Multiple basins found on Mercury, just as on several other celestial bodies, are probably formed when electricity erodes material from the surface. Craters are usually circular because the electromagnetic forces constrain them to strike at right angles to the surface. If an electric arc is composed of two filaments rotating around a common center, the surface will be excavated by a plasma "drill bit," leaving steep sides and a “pinched up” rim of debris. If several filaments are involved, the plasma beams can cut one crater within another, sometimes with one or more smaller craters on the rims.

Most of the debris on the surface of Mercury appears to be chunks of fallback material that was blown out by the explosive energies of plasma discharges. Ordinarily, as in the image at the top of the page, the craters have little if any ejecta surrounding them.

Indeed, a close examination of some of those concentrations of craters reveals them to be woven together in patterns that crisscross and braid themselves over and under one another. They all lie along the path of flat-topped mesas that rise above deep chasms cutting across the landscape without regard to the elevation. Many times the chasms slice right through the middle of a crater and its central mountain peak as if they weren’t there.

How does the Electric Universe hypothesis account for the volumes of information returned by missions such as MESSENGER? The Electric Universe provides simple yet surprising answers to that question in such publications as, "Astronomical Myths of Mercury and the Sun," by Wal Thornhill. With MESSENGER's mission in orbit around Mercury it is likely that additional observations will confirm our hypothesis.

Stephen Smith

The Lightning-Scarred Planet Mars

A video documentary that could change everything you thought you knew about ancient times and symbols. In this second episode of Symbols of an Alien Sky, David Talbott takes the viewer on an odyssey across the surface of Mars. Exploring feature after feature of the planet, he finds that only electric arcs could produce the observed patterns. The high resolution images reveal massive channels and gouges, great mounds, and crater chains, none finding an explanation in traditional geology, but all matching the scars from electric discharge experiments in the laboratory. (Approximately 85 minutes)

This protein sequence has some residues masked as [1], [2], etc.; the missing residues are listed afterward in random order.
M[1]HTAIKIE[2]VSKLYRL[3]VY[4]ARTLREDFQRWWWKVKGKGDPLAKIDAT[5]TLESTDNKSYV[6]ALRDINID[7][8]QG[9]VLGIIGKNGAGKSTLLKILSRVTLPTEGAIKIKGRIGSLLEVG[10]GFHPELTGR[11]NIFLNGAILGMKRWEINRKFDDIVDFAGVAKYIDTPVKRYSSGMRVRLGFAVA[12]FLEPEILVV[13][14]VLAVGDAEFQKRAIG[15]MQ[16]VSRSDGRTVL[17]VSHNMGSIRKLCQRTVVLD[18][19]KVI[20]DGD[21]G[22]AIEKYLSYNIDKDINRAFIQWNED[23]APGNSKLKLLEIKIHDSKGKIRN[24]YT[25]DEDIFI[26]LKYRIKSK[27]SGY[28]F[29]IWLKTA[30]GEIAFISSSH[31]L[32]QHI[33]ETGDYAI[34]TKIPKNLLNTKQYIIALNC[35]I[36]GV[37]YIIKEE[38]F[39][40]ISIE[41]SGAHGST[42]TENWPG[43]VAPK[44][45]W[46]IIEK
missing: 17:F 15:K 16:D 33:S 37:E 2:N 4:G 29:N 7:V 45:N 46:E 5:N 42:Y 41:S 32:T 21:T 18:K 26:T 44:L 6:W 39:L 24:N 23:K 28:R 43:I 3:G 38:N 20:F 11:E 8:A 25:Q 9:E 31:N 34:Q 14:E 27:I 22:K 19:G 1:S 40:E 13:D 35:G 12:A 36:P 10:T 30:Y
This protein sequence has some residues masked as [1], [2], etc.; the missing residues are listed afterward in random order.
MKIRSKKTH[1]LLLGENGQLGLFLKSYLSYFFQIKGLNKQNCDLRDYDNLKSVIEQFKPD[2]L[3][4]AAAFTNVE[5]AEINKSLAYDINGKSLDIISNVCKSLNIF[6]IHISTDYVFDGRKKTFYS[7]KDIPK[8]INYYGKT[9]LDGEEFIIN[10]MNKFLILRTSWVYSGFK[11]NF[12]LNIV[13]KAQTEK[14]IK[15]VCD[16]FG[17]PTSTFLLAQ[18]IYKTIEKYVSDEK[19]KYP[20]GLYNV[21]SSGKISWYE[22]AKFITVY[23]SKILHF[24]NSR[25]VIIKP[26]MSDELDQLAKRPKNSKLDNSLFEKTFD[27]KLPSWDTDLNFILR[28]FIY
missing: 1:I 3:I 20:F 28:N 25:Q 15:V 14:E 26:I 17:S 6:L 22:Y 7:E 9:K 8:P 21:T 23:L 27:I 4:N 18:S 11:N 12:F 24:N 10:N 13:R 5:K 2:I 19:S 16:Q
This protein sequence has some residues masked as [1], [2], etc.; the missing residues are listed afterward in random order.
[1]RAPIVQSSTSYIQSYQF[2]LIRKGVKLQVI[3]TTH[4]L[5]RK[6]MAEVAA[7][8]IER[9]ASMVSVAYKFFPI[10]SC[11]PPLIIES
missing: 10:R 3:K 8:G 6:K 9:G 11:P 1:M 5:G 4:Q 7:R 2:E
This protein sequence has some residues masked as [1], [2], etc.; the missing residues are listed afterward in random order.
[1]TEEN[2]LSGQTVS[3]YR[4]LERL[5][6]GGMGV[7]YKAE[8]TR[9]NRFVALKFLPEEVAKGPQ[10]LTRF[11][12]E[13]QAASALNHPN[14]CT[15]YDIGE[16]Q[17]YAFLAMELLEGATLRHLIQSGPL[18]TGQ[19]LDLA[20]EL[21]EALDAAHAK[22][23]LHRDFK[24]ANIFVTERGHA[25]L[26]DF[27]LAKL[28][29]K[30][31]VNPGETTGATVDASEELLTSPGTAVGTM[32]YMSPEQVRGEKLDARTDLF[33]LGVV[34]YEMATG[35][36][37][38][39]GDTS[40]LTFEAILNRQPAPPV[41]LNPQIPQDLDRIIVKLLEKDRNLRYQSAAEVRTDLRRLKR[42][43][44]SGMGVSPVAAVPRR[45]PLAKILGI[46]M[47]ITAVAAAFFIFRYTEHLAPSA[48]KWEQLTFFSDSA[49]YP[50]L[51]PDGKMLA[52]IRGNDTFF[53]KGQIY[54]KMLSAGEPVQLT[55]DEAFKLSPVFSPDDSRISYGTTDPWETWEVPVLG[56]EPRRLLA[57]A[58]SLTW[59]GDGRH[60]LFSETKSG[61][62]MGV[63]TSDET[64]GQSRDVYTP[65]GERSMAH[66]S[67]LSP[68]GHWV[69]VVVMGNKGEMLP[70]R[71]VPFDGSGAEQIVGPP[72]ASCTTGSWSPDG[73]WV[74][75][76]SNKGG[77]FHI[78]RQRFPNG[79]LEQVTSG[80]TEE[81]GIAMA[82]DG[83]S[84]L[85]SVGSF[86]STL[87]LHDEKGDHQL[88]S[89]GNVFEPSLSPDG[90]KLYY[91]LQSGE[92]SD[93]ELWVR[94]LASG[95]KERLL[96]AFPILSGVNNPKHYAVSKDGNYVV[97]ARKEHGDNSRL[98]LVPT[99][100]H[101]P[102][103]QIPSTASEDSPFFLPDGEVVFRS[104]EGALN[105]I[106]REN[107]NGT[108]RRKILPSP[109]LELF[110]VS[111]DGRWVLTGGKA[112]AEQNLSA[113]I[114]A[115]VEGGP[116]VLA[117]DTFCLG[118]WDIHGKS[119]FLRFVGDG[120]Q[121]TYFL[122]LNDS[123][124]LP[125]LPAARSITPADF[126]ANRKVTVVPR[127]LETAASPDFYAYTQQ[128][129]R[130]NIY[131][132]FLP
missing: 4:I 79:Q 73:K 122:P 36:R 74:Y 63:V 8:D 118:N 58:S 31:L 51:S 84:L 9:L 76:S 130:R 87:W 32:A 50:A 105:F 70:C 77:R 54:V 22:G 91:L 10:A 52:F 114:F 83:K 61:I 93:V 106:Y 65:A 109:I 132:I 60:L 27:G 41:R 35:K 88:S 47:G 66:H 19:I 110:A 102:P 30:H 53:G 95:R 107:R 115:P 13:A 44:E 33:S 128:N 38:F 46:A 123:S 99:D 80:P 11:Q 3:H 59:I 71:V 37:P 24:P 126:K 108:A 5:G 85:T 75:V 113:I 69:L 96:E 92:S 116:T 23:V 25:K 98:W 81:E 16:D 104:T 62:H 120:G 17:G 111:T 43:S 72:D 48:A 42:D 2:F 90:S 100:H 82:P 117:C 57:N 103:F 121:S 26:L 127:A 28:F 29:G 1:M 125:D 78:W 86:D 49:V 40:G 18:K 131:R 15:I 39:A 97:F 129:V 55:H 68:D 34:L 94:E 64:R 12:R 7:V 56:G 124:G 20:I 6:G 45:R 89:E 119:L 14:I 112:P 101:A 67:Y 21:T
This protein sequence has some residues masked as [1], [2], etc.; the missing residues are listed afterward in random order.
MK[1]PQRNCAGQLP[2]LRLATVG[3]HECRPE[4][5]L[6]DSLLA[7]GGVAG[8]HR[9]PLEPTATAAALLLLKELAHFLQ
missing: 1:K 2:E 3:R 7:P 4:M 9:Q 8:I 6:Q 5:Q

Video Selections         Order Link 



"The Cosmic Thunderbolt"

YouTube video, first glimpses of Episode Two in the "Symbols of an Alien Sky" series.


And don't forget: "The Universe Electric"

Three ebooks in the Universe Electric series are now available. Consistently praised for easily understandable text and exquisite graphics.

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  Follow the stunning success of the Electric Universe in predicting the 'surprises' of the space age.  
  Our multimedia page explores many diverse topics, including a few not covered by the Thunderbolts Project.  

Authors David Talbott and Wallace Thornhill introduce the reader to an age of planetary instability and earthshaking electrical events in ancient times. If their hypothesis is correct, it could not fail to alter many paths of scientific investigation.
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Professor of engineering Donald Scott systematically unravels the myths of the "Big Bang" cosmology, and he does so without resorting to black holes, dark matter, dark energy, neutron stars, magnetic "reconnection", or any other fictions needed to prop up a failed theory.
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In language designed for scientists and non-scientists alike, authors Wallace Thornhill and David Talbott show that even the greatest surprises of the space age are predictable patterns in an electric universe.
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EXECUTIVE EDITORS: David Talbott, Wallace Thornhill
CONTRIBUTING EDITORS: Mel Acheson, Michael Armstrong,